Is this the Mayo goal towards reducing the treatment cost, and shoving the NDMM patients to a SCT as soon as possible ? (SCT was found by Mayo researchers to be the cheapest treatment in long term; ASCO 2012). With 8 cycles of VRD these patients might have as long or longer PFS as the ones going through SCT, and no months of isolation or no months off work (if they are still in work-life). I am not impressed.

  • Eric Erhard said:

    I found the idea of lighter treatment most interesting. Personally I was given Velcade, prednisone and Melphelan in a reduced strength treatment call VMP lite. I did not desire a SCT, and any blood transfusion was not an option.

    This lite treatment consisted of 9 - 35 day cycles, with the first 4 days being Melphelan and prednisone and once weekly Velcade interveinously for 4 weeks. Then a one week rest period free from any treatment.

    This was done in 2011-12 at the London Regional Cancer Program, London Ontario Canada.

    My experience was a VGPR with minimal neuropathy.

    If lighter treatments can give equivalent response to more intense regimen, with fewer side effects, that is great.

  • Maike Haehle said:

    Thanks for the comments, smah and Eric.

    You are most likely correct, smah, that the researchers who published this study mainly intend these shorter-term regimens to be used for newly diagnosed patients who expect to have a stem cell transplant after their initial therapy.

    At least that's the impression one gets from the journal article summarizing the results of the study.

    We've emailed the study authors to get feedback on the issue and will let you know what we hear.

  • Joey said:

    As general information regarding ASCTs, I would like to know what fraction of patients who only achieved a partial response prior to lethal chemotherapy/stem cell rescue went on to achieve a complete response after lethal chemotherapy/stem cell rescue. The description below does not tell you:

    A total of 31 of the 40 patients treated with the three short-term combination regimens went on to receive high-dose chemotherapy followed by a stem cell transplant. The procedure deepened response in the patients, in that seven of the patients who had only achieved a partial response prior to stem cell transplantation went on to achieve a complete response after transplantation.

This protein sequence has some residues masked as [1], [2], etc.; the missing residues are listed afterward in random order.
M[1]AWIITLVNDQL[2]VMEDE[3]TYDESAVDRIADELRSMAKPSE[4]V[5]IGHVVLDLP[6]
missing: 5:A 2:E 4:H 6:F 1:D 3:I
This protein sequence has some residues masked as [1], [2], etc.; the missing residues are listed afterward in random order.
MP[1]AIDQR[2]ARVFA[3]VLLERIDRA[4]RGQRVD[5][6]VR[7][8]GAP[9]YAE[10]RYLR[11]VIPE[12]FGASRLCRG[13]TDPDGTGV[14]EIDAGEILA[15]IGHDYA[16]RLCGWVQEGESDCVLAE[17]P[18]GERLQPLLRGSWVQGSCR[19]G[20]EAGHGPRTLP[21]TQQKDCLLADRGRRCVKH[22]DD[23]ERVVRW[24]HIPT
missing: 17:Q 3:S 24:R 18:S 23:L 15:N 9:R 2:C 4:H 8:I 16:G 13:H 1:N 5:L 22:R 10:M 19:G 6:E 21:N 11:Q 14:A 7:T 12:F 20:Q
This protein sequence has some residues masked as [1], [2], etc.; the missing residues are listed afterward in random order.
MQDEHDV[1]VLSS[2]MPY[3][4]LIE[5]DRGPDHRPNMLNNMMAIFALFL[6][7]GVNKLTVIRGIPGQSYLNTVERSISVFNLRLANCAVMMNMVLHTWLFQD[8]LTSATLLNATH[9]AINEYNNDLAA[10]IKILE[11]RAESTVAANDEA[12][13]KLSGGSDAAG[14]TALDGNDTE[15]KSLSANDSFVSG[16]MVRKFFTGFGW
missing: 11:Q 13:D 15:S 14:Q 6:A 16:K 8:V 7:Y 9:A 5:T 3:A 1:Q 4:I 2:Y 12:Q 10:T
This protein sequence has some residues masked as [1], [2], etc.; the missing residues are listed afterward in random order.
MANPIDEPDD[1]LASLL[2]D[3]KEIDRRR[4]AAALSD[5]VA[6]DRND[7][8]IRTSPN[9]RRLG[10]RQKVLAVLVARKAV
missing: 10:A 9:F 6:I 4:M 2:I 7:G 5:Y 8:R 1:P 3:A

In fact, it could have been as low as 25% - which ain't too impressive, given the toxicty of the procedure. If so, would you say yes, if the doctor said, "You have a 1 in 4 chance of achieving a better response after we obliterate your entire bone marrow and wreak havoc on every other stem cell in your body, with a whole myriad of long-term damaging effects on your peripheral organs, such as those in your cardiac system, that we cannot predict or tell you about at this time.

  • Steve said:

    Having not read the orignal study one hesitates to make too many definitive conclusions, much less speak to the researchers' motivations or biases (as was suggested by an earlier poster). That said, I find the idea quite intriguing that reduced dosage and duration of therapy may be just as effective as "trial established" protocols. It's obvious to most, if not all MM patients that we each respond differently to identical drug therapies. So why not, in cases that don't require urgent and "kitchen sink" type treatment, begin drug therapy with lower doses and titrate upwards as tolerability permits, thereby minimizing adverse side effects?

  • TerryH said:

    Actually, Joey, the impact of transplants on response rates may be much greater than you think.

    See the table in this abstract:


    In this patient population with high-risk myeloma, a stem cell transplant had at least a two-thirds chance of moving a patient with an initial PR to a better response.

    Prior to ASCT, 15 patients in the study had achieved a PR. After ASCT, only 5 were in PR; the rest had a better than PR response.

    (And some of the 5 in PR after ASCT may have been patients who didn't have even a PR before ASCT; so the two-thirds estimate may even be a lower bound.)

    These data don't mean that transplants will improve overall survival. That's why the timing of transplants in the age of novel therapies is an open question.

    But transplants will deepen response, and apparently for quite a number of patients.

  • Joey said:

    Terry H

    You may well be right - but if you are, then I think it means that only 10 of the 31 patients who went on to receive HDT/ASCT began with partial response, the other 21 presumably being already in CR. And that latter assumption does not seem to square with the expected efficacy of short term therapy.

    The simple truth is that the experimental details of the paper - which I do not have access to - will resolve this....so I guess we will know at some point.

    And actually with respect to the study you cite, only 10 out of 27 patients improved to an sCR or CR after an ASCT -- OK - but it ain't 2 out of 3. (12 of out 27 improved to a VPGR or better, but who knows what type of improvement this really means in terms of reduction of M protein; it could be just a few percent - the cancer is still alive and well.)

  • nancy shamanna said:

    Hi Joey and All, Although I don't think I will do this myself, I see that if you go into the abstract of this paper, published in Blood magazine, there is an opportunity for non-subscribers to the journal to purchase the whole article for a 24 hr. period, for $35. So that's not too bad a price if it is really important to you to access the information! And as Maike has written, she is inquiring to the authors about some key points.